It is in the tragic stories that the characters have the depth, and complexities of a human. May be that’s why I find tragedies are great stories. Inspired from Shakespeare’s Hamlet, Haider is a heart wrenching tale of a son in search of his missing father, set against the backdrop of the Kashmir- a paradise stained by blood and suffering.  It is Vishal Bhardwaj’s third adaptation of Shakespearean dramas.

Kashmir then(1995) was riddled with violence, bloodshed and curfews. A constant never ending war raged between the militants and the Indian security forces. A permanent state of emergency existed. Civilians were paraded from every home, every family, for the witnesses to identify the suspects. The lucky ones were dismissed, but those detained went through torture and interrogation in MAMA2. And then they disappeared. The officers and authorities claimed to have no knowledge about their whereabouts. A few days later some of the bodies would be found in the river Jhelum. This went on for years. The number of missing persons increased up to 8000. Their wives were called ‘Half-Widows’. The themes and topics touched in the movie clearly show the extent of research the writers did for scripting it, showing the unrest, the ever existing tension in the air, the politics, the torture, and the brutality. ‘All of Kashmir is a prison.’ -Haider says. And that was the reality of this paradise.

Shahid Kapoor

Shahid Kapoor has done a fantastic job portraying Haider- every change that he goes through in the movie- a student returning from Aligarh to his home ‘Islamabad’ in Kashmir, a desperate son in search of his missing father, a confused son who cannot understand his mother’s character, and a post traumatic Haider on the verge of insanity perplexed in truths and lies and ‘to be or not to be’s. Extremely praiseworthy acting and his best till now! Tabu as Ghazala, Haider’s mother is the most complicated and mysterious character. Applauds for Tabu’s acting and the depths she’s portrayed. She almost stole the show; amazing me constantly, throughout, till the very end. I kept thinking- What is she actually thinking? Is she sad, or is she happy behind those sad eyes? Where does her loyalty lie? Is she the hero? Is she the villain? She in myriad ways becomes the central character in the tale. She’s perhaps ‘the face that launched a thousand ships’, and the reason that started something that ended in blood and gore.


The mother and son relationship is something to watch. Haider loves his ‘mauji’ a lot but accuses her of adultery and even holds her responsible for his father’s death. Ghazala loves him the most; she emotionally blackmails him to do things her way; perhaps even tries to manipulate him but that, we audience never come to know for sure. We keep guessing what her choices are, and what she really wants. Did she really love Khurram, or was she just looking for security? We can’t seem to place her anywhere- good, bad, or in between. Kay Kay Menon plays the plotting and scheming uncle well. His undying love for his ‘bhabi-jaan’ wrecks havoc in so many lives. Shraddha Kapoor plays the strong minded independent journalist Harshi, who loves Haider and goes against her father and brother to protect him.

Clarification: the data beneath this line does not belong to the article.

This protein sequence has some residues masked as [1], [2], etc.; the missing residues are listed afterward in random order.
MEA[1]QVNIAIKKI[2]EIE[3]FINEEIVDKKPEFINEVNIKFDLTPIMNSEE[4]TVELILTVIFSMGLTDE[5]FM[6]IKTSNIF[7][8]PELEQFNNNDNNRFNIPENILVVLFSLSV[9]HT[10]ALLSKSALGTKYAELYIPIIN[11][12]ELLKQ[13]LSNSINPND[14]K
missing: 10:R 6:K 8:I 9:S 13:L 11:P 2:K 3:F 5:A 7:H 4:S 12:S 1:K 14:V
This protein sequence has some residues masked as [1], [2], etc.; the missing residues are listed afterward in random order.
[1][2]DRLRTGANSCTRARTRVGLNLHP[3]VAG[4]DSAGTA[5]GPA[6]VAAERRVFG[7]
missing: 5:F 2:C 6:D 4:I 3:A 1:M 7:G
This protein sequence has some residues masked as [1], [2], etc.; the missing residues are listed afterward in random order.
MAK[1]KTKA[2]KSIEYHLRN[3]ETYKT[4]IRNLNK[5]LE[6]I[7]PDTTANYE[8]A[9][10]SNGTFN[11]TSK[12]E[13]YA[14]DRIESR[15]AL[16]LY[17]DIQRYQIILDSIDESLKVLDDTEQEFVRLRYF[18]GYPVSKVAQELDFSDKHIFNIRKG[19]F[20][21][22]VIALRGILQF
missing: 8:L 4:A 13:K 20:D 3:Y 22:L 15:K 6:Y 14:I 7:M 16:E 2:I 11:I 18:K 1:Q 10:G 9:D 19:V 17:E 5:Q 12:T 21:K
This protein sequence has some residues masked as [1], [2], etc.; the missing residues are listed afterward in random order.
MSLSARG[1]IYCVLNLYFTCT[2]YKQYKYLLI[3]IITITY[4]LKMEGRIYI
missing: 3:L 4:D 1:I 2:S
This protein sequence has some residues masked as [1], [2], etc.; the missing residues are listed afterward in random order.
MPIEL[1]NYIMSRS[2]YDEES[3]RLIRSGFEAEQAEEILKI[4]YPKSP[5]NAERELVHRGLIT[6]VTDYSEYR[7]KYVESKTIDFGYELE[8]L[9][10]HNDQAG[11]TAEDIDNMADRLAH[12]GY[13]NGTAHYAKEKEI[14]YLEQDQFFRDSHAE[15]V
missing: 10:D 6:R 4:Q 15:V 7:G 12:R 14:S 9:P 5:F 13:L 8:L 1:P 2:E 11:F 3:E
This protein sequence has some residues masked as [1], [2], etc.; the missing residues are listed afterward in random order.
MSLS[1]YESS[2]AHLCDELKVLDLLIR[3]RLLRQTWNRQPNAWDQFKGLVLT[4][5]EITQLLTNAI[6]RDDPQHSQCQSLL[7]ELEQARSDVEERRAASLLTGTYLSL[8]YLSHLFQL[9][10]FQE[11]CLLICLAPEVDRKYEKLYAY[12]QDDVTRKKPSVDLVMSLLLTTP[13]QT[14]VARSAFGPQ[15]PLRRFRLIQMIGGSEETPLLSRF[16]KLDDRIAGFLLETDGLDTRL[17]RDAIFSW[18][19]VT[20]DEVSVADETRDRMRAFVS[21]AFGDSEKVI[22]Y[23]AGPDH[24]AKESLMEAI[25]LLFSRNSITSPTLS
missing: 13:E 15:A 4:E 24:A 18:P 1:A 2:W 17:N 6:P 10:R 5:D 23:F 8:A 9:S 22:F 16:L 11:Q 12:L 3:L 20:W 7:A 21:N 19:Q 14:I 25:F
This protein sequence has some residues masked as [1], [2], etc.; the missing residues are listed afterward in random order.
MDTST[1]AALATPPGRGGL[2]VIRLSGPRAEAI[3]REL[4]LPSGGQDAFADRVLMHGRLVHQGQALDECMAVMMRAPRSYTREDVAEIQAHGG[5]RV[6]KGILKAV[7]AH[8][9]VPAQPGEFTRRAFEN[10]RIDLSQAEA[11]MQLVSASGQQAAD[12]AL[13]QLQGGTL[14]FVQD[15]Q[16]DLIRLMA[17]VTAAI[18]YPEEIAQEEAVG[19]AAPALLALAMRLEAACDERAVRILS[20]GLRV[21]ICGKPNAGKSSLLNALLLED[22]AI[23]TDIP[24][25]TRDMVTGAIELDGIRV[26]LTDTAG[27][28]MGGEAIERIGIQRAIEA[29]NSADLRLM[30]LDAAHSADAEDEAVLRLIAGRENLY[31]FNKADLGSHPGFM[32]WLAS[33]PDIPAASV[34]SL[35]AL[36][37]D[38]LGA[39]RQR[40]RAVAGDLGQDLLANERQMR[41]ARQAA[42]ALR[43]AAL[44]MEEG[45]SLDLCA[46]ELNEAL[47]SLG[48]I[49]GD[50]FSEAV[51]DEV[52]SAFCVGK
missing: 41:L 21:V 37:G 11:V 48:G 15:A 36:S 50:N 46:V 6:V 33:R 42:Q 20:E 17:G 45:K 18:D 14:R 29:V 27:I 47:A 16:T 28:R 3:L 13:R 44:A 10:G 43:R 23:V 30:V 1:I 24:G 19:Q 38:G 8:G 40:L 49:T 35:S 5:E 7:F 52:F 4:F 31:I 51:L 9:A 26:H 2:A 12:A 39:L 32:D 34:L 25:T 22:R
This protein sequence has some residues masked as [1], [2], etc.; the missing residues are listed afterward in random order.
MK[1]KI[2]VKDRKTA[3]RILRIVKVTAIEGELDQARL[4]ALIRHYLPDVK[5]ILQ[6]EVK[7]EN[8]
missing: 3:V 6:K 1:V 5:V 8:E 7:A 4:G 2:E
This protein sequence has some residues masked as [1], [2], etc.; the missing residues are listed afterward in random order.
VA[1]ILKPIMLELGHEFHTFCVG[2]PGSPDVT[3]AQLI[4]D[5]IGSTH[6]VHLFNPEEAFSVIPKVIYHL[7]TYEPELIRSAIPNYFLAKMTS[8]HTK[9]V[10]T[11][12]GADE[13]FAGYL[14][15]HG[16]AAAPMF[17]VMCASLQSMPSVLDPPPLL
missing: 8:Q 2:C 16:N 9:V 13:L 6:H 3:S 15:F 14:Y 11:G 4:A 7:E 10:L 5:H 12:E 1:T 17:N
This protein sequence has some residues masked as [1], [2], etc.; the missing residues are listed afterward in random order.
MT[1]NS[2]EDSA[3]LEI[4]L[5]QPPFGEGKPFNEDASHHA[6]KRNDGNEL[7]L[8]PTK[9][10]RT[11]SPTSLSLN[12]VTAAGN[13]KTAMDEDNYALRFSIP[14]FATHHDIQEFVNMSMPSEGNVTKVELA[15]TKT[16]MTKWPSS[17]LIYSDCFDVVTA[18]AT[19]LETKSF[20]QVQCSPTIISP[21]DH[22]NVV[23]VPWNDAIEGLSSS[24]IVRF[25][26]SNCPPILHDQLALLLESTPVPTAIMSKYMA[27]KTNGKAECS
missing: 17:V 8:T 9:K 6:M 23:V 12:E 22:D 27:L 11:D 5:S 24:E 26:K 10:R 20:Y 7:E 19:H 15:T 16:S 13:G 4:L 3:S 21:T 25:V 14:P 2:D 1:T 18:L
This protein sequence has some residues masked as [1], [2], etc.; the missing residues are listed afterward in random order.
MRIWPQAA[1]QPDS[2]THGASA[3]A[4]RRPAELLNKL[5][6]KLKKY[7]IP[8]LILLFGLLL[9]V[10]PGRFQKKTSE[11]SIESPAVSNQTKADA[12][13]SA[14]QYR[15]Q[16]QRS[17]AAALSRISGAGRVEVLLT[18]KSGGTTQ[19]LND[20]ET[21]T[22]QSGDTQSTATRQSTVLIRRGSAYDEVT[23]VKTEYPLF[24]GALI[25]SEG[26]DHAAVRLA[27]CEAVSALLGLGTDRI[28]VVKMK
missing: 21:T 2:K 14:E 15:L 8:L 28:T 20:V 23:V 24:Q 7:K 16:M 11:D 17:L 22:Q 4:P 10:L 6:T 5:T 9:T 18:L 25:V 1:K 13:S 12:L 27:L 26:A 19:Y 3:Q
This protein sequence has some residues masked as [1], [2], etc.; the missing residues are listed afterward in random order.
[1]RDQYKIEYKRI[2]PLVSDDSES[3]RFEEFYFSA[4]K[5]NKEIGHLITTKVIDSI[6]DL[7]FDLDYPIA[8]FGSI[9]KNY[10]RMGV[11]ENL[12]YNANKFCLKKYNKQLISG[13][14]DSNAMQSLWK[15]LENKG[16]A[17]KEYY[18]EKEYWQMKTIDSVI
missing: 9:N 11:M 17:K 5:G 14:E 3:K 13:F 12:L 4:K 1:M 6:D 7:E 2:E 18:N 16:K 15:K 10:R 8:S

Kashmiri folk songs set the mood and feel in the film. Haider misses his father remembering his favorite song that he used to sing. Ghazala and Khurram, the uncle have a light intimate moment singing and dancing to Kashmiri folk, that’s looked down upon by Haider. The cinema introduces the word ‘chutzpah’- equated to AFSPA- Armed Forces Special Powers Act, the security law that gives the Indian Armed Forces immunity from prosecution while operating in the militancy hit areas that has been criticized by human rights groups. The only comic relief is offered by the Salman-Salman duo, who mimic the bollywood actor as his songs croon in the background.

Certain scenes gave me chills- the one where civilians are paraded, Haider’s weird behavior after visiting the grave and the very last scene before the film closes. I somehow liked the scenes that Haider and Ghazala shared. Ghazala gave me goosebumps. I haven’t read hamlet, so I can’t do a comparison of characters; still Haider has a long story of its own. Worth a watch.


Queeristan by Parmesh Sahani

  Queeristan (Amazon Link) Thanks to Audible Free Trial I listened to this amazing non-fiction on LGBTQ inclusion in Indian workplaces. Author Parmesh Sahani identifies as gay Indian, working closely with Godrej higher management and employees for years to create an inclusive workplace, both legally and in spirit. This book is a result of those years of experience, research, collaboration with individuals from difference spectrum of the society and organizations who has successfully transitioned into a queer friendly one.   Indian history is inclusive. From the Khajuraho temple architectures, to Konark to the Rig Veda, there is existing proofs even 2000 years ago of Indian inclusiveness of queer. It’s the draconian British law that criminalised it, which was scraped in 2009, came into effect once again following a sad judgement in 2013 and eventually was scraped off for good in 2018. I am in awe of the lawyers who fought this legal battle- colleagues and partners – Arundhati Katju

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